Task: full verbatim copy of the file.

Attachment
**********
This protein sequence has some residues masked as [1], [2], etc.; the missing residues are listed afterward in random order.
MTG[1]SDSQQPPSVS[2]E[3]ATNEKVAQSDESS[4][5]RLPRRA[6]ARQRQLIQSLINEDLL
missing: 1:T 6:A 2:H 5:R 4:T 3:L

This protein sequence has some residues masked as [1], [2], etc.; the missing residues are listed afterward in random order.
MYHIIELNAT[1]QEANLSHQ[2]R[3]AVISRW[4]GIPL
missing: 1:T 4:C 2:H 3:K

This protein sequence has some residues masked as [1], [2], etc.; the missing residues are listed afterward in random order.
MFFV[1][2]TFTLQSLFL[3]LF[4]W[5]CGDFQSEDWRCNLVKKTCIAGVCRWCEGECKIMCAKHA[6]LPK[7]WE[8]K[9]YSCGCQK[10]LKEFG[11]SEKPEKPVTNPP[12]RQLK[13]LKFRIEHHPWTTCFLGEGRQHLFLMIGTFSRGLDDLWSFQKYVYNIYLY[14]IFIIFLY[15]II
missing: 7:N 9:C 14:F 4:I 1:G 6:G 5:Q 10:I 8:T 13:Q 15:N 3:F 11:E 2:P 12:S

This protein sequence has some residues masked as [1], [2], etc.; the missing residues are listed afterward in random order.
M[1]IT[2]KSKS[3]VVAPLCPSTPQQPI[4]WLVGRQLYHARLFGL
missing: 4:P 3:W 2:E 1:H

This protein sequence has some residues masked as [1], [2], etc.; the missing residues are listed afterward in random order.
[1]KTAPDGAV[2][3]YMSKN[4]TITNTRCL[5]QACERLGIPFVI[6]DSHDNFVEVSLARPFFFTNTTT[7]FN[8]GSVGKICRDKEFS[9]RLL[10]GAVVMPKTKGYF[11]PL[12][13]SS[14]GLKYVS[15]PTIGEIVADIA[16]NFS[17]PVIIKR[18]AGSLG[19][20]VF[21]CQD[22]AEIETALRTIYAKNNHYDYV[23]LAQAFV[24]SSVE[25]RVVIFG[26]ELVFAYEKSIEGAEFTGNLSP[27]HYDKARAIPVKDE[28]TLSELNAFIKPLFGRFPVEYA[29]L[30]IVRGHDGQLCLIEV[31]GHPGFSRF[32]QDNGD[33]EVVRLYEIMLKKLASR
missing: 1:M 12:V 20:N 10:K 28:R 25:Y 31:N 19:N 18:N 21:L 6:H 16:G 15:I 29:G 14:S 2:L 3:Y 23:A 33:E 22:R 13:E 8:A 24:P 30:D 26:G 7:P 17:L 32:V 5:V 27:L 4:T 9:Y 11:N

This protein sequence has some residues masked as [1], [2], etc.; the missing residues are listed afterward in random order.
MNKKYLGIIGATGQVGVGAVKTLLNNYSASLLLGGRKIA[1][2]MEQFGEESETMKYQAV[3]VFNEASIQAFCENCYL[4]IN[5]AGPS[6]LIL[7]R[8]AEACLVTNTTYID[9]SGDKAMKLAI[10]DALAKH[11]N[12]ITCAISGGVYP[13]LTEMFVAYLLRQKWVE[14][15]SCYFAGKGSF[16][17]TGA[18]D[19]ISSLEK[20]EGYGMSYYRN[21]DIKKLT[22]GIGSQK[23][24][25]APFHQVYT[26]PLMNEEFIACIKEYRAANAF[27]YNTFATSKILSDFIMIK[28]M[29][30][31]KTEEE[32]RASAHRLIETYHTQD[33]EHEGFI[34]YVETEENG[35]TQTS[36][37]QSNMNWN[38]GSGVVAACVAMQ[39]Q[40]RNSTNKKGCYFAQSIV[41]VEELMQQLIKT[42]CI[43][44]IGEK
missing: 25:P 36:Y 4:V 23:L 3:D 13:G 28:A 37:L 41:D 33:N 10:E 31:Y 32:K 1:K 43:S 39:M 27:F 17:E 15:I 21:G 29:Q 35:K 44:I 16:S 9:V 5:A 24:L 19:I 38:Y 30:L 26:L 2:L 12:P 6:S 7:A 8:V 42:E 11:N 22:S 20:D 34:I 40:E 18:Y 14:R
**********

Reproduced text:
This protein sequence has some residues masked as [1], [2], etc.; the missing residues are listed afterward in random order.
MTG[1]SDSQQPPSVS[2]E[3]ATNEKVAQSDESS[4][5]RLPRRA[6]ARQRQLIQSLINEDLL
missing: 1:T 6:A 2:H 5:R 4:T 3:L

This protein sequence has some residues masked as [1], [2], etc.; the missing residues are listed afterward in random order.
MYHIIELNAT[1]QEANLSHQ[2]R[3]AVISRW[4]GIPL
missing: 1:T 4:C 2:H 3:K

This protein sequence has some residues masked as [1], [2], etc.; the missing residues are listed afterward in random order.
MFFV[1][2]TFTLQSLFL[3]LF[4]W[5]CGDFQSEDWRCNLVKKTCIAGVCRWCEGECKIMCAKHA[6]LPK[7]WE[8]K[9]YSCGCQK[10]LKEFG[11]SEKPEKPVTNPP[12]RQLK[13]LKFRIEHHPWTTCFLGEGRQHLFLMIGTFSRGLDDLWSFQKYVYNIYLY[14]IFIIFLY[15]II
missing: 7:N 9:C 14:F 4:I 1:G 6:G 5:Q 10:I 8:T 13:Q 15:N 3:F 11:E 2:P 12:S

This protein sequence has some residues masked as [1], [2], etc.; the missing residues are listed afterward in random order.
M[1]IT[2]KSKS[3]VVAPLCPSTPQQPI[4]WLVGRQLYHARLFGL
missing: 4:P 3:W 2:E 1:H

This protein sequence has some residues masked as [1], [2], etc.; the missing residues are listed afterward in random order.
[1]KTAPDGAV[2][3]YMSKN[4]TITNTRCL[5]QACERLGIPFVI[6]DSHDNFVEVSLARPFFFTNTTT[7]FN[8]GSVGKICRDKEFS[9]RLL[10]GAVVMPKTKGYF[11]PL[12][13]SS[14]GLKYVS[15]PTIGEIVADIA[16]NFS[17]PVIIKR[18]AGSLG[19][20]VF[21]CQD[22]AEIETALRTIYAKNNHYDYV[23]LAQAFV[24]SSVE[25]RVVIFG[26]ELVFAYEKSIEGAEFTGNLSP[27]HYDKARAIPVKDE[28]TLSELNAFIKPLFGRFPVEYA[29]L[30]IVRGHDGQLCLIEV[31]GHPGFSRF[32]QDNGD[33]EVVRLYEIMLKKLASR
missing: 1:M 12:V 20:N 10:K 28:R 25:Y 31:N 19:N 18:N 21:L 6:H 16:G 15:I 29:G 14:S 2:L 3:Y 23:A 33:E 22:R 13:E 8:A 24:P 30:D 26:G 7:P 17:L 32:V 5:V 27:L 4:T 9:Y 11:N

This protein sequence has some residues masked as [1], [2], etc.; the missing residues are listed afterward in random order.
MNKKYLGIIGATGQVGVGAVKTLLNNYSASLLLGGRKIA[1][2]MEQFGEESETMKYQAV[3]VFNEASIQAFCENCYL[4]IN[5]AGPS[6]LIL[7]R[8]AEACLVTNTTYID[9]SGDKAMKLAI[10]DALAKH[11]N[12]ITCAISGGVYP[13]LTEMFVAYLLRQKWVE[14][15]SCYFAGKGSF[16][17]TGA[18]D[19]ISSLEK[20]EGYGMSYYRN[21]DIKKLT[22]GIGSQK[23][24][25]APFHQVYT[26]PLMNEEFIACIKEYRAANAF[27]YNTFATSKILSDFIMIK[28]M[29][30][31]KTEEE[32]RASAHRLIETYHTQD[33]EHEGFI[34]YVETEENG[35]TQTS[36][37]QSNMNWN[38]GSGVVAACVAMQ[39]Q[40]RNSTNKKGCYFAQSIV[41]VEELMQQLIKT[42]CI[43][44]IGEK
missing: 25:P 36:Y 4:V 23:L 3:D 13:G 28:A 37:L 41:D 33:N 10:E 31:Y 32:K 1:K 43:S 39:M 27:F 17:E 15:I 21:G 29:Q 35:K 44:I 16:S 9:V 5:A 24:L 19:I 38:Y 30:L 26:L 2:L 12:P 6:S 7:A 8:V 42:E 11:N 22:S 20:D 34:I 40:E 18:Y 14:R